Email iconarrow-down-circleGroup 8arrow-rightGroup 4arrow-rightGroup 4Combined ShapeUntitled 2Untitled 2ozFill 166crosscupcake-icondribbble iconPage 1GitHamburgerPage 1Page 1LinkedInOval 1Page 1Email iconphone iconpushpinblog icon copy 2 + Bitmap Copy 2Fill 1medal copy 3Group 7twitter icontwitter iconPage 1

As part of our website redesign, which has acted as the jump-off for our new content management system, JellyBean CMS we have put together a bundle that aims to handle all the media requirements for a project. This post covers our approach to handling images in JellyBean CMS because we wanted to ensure from the outset the CMS provided adequate support (and optimisation) for creating mobile-friendly websites.

For content managers

This bundle aims to provide an easy to use interface for users to manage images and associate those images with any piece of content within the CMS. To do this we are using the brilliant plupload widget from the creators of the well known WYSIWYG editor TinyMCE that gives a great experience across browsers & platforms.

For designers

Symfony makes it very easy to expose semantic configuration for each package. In this case, making it really easy to define the image sizes available in the application and how they are generated with options for cropping, output mime-type, resizing etc. Additionally there is full control for how mobile presets are generated for each image and what determines they will be displayed. The Twig extension included in the bundle makes it easy to choose the image type that will be served, leveraging the packages selection of mobile optimised images where appropriate. There is even a little command line tool to regenerate all your presets should you change the size presets (although I probably wouldn’t use it if you have as many images as these guys http://codeascraft.etsy.com/2010/07/09/batch-processing-millions-of-images/)

For developers

Thanks to integration with the Imagine package this functionality can be implemented agnostic of the image processing library available (currently supporting GD, Imagick and Gmagick). Using Symfony’s dependency injection container and configuration it is trivial to swap out the PHP classes handling finding and serving the media files, or change the image uploader if plupload doesn’t tickle your fancy. The Doctrine image entity in the package can be easily associated with any of your models, and the custom form type makes it easy to implement the plupload widget in your templates.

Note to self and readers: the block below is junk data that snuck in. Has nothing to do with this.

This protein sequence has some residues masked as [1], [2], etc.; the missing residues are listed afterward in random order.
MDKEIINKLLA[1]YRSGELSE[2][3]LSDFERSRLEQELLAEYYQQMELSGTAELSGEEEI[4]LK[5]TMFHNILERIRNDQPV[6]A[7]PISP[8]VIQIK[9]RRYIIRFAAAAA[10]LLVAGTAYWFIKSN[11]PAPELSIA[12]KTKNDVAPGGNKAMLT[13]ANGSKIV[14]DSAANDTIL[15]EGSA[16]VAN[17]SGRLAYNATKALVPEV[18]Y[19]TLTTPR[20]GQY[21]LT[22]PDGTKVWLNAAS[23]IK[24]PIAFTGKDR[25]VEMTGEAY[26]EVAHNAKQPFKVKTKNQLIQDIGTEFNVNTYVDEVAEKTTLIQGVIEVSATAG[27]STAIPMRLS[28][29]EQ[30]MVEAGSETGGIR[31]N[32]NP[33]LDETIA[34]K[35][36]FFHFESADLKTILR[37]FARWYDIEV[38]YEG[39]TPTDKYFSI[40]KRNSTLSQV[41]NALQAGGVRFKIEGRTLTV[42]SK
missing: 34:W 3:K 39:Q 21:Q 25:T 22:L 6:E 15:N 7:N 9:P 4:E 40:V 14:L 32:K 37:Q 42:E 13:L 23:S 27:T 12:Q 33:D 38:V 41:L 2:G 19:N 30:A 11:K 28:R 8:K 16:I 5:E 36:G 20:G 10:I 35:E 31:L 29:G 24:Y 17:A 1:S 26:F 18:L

For visitors

Perhaps most importantly this bundle has been developed with the user, and their context in mind. Serving images to mobile devices has proven tricky for many developers/designers – if the challenges raised by user context (speed of data connection), screen size/resolution, and device power weren’t enough, throw art direction from designers, user generated content, and the ideas surrounding content parity for mobile users into the mix.

In respect to designing websites for multi screen sizes, it’s really bloody difficult!

David Bushell, The Mobile Fallacy


Our solution uses a cookie set in javascript that measures the user’s screen resolution. The file manager component of this package then compares this resolution with images that have been optimised for a defined screen resolution bracket – and serves an appropriately optimised image. Race conditions have been cited as a flaw in this method, however we are firm believers in the mobile first methodology and if there is no cookie present, then the bundle will serve an image optimised for mobile (also configurable).

I don’t think there has yet been a solution that addresses any of these challenges in entirety, however this bundle combines some of the approaches, in a manner that is hopefully the most flexible, as everything in the template is optional. We have aimed to avoid any of the maintainability nightmares faced by manually maintaining image presets, or defining multiple presets for JavaScript based image replacement as suggested by other solutions. Images are selected and served by the server, based on the request. The benefit of this, is that the optimised images are already there, the criteria by which they are selected (we could use a user-agent library for example) is easily changed.

Check out some of these links for some of the background behind responsive image solutions, some of which have inspired this bundle.

Also take a look at some of our writing in mobile development and responsive web design

Share: